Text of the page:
5 Alternatives to a Traditional Personal Loan
Many people turn to personal loans for the funds they need to cover a major expense. This type of loan can be used for just about anything, from covering a medical bill to paying for a dream vacation. And the best part is that you don’t have to put your valuable assets on the line as collateral for an unsecured personal loan.
However, personal loans aren’t the only way to access cash. Here are a few other options to consider.
5 alternatives to a personal loan
Even if you’ve found a competitive offer on a personal loan, it’s worth considering other ways to borrow money. Here are a few alternatives to personal loans:
1. Credit card
Your current credit card may be a viable option if you need quick access to cash and can repay the balance in full by the due date. Carrying a balance, though, means you could be hit with high interest charges.
If you need more time to repay your balance, you may consider a credit card that comes with a promotional 0% APR. The promotional period of these types of cards can last a year or longer. Repay your balance in full before that period ends, and you can dodge interest costs. That could make these a solid option for an upcoming expense.
Your existing credit card company may have also sent you paper checks that you can use to pay for something at a business that doesn’t take plastic, said Todd Christensen, an accredited financial counselor and education manager at Money Fit, which offers nonprofit credit counseling.
“Although these typically have very high interest rates, some companies offer their clients checks with a short or extended grace period,” he added.
- If you’re making a major purchase, paying with your credit card could provide additional protections (like an extended warranty) on the product.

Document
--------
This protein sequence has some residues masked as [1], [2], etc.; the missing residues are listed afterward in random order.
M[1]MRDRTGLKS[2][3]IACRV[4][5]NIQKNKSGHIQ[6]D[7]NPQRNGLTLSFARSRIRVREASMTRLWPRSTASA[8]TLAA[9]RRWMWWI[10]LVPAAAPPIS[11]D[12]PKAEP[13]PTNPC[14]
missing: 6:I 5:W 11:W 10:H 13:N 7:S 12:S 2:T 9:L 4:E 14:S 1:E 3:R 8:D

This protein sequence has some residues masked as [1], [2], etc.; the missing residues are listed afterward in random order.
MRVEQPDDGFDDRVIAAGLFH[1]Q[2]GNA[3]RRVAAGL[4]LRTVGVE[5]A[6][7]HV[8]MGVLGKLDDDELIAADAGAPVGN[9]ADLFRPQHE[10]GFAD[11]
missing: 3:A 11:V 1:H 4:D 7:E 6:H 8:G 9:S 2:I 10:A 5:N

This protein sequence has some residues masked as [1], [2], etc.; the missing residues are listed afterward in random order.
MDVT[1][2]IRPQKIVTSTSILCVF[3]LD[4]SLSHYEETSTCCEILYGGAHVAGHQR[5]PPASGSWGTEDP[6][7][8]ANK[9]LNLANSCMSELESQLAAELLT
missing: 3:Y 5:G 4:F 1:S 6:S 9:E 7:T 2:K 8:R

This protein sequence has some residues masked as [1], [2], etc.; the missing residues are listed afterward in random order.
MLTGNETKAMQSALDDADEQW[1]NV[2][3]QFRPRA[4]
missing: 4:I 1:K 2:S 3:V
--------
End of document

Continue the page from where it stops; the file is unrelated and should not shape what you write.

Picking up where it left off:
- Some credit cards offer customers an intro 0% interest rate for a fixed period.
- Paying off your balance in full every month can help you build a healthy credit history.
- You may earn rewards if your credit card comes with such a program.
- Taking on new debt is easy with a credit card.
- Credit cards typically have high interest rates.
- You might pay a late fee if you miss the due date.
- Your credit card company might cancel your introductory APR if you make a late payment.
2. Unsecured personal line of credit
Not sure how much money you need to borrow? A personal line of credit could be the best way for you to get the funds. Unlike a personal loan, which gives borrowers money in one lump sum, a personal line of credit allows you to take out money as you need it but up to a certain limit.
“It’s essentially a personal loan that works like a credit card. It doesn’t come with a set payoff schedule for when the debt will be fully paid off, and you can use it over and over again,” said Christensen.
- You don’t have to decide how much to borrow upfront.
- It can help people with inconsistent income and expenses make ends meet without the need to apply for a new personal loan every time they need money.
- Some personal lines of credit charge borrowers a fee every time they access the funds.
- Borrowers with a short credit history or low income might not qualify for a personal line of credit.
3. Peer-to-peer loan